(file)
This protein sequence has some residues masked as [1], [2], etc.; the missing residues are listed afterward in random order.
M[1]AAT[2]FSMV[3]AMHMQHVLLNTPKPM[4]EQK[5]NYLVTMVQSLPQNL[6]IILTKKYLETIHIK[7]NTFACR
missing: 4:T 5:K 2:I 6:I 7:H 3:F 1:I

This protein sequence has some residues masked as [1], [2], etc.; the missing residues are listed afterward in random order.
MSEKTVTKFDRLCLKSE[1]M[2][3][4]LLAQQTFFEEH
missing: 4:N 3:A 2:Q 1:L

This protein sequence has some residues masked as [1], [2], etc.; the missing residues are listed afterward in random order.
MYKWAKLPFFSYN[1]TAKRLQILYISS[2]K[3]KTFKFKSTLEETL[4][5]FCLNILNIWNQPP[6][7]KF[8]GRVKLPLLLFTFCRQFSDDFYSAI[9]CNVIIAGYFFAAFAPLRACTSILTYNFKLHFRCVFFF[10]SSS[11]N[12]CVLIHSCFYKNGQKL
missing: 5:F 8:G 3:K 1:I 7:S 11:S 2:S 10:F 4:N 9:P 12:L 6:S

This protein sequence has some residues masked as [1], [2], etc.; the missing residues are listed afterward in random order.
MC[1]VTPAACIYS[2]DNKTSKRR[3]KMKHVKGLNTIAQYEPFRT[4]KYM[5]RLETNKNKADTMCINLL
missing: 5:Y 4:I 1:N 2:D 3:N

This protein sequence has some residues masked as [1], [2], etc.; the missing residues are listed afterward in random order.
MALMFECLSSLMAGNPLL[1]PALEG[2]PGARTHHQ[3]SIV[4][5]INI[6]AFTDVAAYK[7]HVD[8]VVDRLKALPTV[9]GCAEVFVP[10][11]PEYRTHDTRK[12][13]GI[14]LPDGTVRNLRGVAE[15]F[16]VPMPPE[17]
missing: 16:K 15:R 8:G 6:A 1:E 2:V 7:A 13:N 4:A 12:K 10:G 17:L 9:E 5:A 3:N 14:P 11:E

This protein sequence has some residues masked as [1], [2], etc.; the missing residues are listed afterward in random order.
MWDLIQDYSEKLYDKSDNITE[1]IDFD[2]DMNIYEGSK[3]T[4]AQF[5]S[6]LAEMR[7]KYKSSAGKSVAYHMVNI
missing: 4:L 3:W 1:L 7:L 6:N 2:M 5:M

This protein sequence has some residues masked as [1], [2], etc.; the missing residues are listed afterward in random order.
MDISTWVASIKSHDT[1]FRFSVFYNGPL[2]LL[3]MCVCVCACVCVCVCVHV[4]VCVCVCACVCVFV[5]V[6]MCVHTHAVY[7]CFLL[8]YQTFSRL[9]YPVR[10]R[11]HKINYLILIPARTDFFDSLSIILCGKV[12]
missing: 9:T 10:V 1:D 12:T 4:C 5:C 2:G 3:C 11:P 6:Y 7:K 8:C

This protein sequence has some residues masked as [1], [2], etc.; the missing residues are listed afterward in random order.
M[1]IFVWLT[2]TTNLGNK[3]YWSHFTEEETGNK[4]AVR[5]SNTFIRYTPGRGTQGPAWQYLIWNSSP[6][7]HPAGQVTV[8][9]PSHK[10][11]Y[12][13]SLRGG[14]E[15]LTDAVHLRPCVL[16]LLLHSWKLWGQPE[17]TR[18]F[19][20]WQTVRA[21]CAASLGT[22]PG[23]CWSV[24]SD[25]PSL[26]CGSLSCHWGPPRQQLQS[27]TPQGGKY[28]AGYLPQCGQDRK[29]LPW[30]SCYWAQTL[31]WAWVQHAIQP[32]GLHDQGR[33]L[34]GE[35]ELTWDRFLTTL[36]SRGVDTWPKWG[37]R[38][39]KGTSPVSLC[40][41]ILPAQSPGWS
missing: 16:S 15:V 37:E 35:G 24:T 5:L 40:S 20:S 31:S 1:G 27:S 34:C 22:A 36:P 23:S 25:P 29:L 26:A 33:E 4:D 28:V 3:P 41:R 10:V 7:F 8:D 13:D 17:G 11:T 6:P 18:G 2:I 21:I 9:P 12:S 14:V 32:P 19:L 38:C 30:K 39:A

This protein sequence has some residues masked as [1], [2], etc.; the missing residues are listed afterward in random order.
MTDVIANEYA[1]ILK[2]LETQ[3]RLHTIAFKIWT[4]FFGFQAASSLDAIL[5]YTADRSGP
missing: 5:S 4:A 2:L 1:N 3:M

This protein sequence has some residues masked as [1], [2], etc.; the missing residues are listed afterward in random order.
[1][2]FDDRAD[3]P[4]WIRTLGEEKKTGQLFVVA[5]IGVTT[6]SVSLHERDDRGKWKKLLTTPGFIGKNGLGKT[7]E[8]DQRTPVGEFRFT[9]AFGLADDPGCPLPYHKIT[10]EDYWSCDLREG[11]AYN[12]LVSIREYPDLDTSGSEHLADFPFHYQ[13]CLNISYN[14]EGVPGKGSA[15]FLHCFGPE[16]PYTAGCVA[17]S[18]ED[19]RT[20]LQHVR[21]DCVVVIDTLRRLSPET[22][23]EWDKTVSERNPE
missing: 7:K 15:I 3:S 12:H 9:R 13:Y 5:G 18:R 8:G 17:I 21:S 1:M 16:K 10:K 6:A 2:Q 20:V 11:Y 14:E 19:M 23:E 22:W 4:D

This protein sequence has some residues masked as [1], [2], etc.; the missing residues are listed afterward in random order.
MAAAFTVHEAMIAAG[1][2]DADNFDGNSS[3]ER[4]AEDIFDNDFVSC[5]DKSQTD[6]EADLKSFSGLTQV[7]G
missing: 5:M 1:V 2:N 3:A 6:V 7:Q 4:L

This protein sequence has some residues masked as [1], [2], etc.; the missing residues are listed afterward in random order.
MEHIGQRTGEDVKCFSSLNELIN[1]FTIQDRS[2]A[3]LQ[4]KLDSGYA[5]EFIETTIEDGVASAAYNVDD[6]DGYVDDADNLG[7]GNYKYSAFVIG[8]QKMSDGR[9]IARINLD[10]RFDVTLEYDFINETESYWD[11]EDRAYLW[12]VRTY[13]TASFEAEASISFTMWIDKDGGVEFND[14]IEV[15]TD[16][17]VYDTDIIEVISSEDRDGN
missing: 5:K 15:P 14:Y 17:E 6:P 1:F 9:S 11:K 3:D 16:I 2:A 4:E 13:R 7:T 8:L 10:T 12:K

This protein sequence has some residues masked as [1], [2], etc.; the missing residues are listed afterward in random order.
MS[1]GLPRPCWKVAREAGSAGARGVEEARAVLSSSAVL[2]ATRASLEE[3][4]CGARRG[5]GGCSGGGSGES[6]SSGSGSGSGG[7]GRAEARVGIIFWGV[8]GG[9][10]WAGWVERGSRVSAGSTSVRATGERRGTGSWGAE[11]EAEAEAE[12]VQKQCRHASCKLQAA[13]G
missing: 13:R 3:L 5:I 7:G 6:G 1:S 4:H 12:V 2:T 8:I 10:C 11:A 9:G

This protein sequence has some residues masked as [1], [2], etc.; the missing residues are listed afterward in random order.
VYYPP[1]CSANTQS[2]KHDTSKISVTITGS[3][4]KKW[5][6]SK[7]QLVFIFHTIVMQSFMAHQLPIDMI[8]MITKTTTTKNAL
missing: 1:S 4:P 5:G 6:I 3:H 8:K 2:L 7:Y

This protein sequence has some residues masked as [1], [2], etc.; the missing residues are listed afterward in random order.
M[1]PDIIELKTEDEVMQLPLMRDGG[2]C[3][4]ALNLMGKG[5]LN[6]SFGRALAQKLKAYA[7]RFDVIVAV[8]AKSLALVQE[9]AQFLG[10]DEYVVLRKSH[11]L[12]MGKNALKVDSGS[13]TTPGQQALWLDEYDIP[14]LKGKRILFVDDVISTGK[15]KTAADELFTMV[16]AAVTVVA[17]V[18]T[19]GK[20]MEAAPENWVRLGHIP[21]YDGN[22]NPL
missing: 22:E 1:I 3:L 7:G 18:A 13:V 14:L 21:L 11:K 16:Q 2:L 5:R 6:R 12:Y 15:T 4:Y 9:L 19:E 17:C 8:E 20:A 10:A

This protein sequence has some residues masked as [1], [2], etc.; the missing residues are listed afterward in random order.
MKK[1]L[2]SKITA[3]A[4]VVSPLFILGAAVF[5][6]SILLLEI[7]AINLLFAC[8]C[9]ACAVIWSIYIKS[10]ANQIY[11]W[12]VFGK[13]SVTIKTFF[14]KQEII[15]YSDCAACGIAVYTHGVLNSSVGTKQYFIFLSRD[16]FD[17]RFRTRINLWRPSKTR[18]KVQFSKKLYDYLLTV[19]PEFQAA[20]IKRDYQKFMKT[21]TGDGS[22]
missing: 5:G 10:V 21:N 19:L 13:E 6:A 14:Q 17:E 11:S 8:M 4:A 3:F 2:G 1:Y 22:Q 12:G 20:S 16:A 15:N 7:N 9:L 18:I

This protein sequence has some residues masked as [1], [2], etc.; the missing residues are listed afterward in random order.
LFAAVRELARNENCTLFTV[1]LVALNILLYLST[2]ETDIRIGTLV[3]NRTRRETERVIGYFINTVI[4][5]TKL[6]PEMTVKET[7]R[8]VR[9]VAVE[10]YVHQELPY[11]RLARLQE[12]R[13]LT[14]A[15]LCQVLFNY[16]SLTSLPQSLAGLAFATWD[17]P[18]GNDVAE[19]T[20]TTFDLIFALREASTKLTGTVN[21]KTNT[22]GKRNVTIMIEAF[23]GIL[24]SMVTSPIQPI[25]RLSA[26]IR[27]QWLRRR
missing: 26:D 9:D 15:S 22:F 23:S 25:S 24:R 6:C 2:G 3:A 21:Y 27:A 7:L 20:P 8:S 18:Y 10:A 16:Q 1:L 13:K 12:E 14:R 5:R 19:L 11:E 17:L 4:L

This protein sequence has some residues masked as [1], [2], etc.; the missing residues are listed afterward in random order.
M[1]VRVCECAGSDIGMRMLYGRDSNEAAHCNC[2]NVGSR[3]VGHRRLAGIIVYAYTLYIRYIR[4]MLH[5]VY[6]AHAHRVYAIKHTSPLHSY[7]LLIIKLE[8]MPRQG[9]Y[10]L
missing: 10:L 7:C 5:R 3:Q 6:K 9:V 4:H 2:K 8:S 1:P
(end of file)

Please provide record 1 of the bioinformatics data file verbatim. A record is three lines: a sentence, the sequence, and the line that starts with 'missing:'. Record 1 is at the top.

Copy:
This protein sequence has some residues masked as [1], [2], etc.; the missing residues are listed afterward in random order.
M[1]AAT[2]FSMV[3]AMHMQHVLLNTPKPM[4]EQK[5]NYLVTMVQSLPQNL[6]IILTKKYLETIHIK[7]NTFACR
missing: 4:T 5:K 2:I 6:I 7:H 3:F 1:I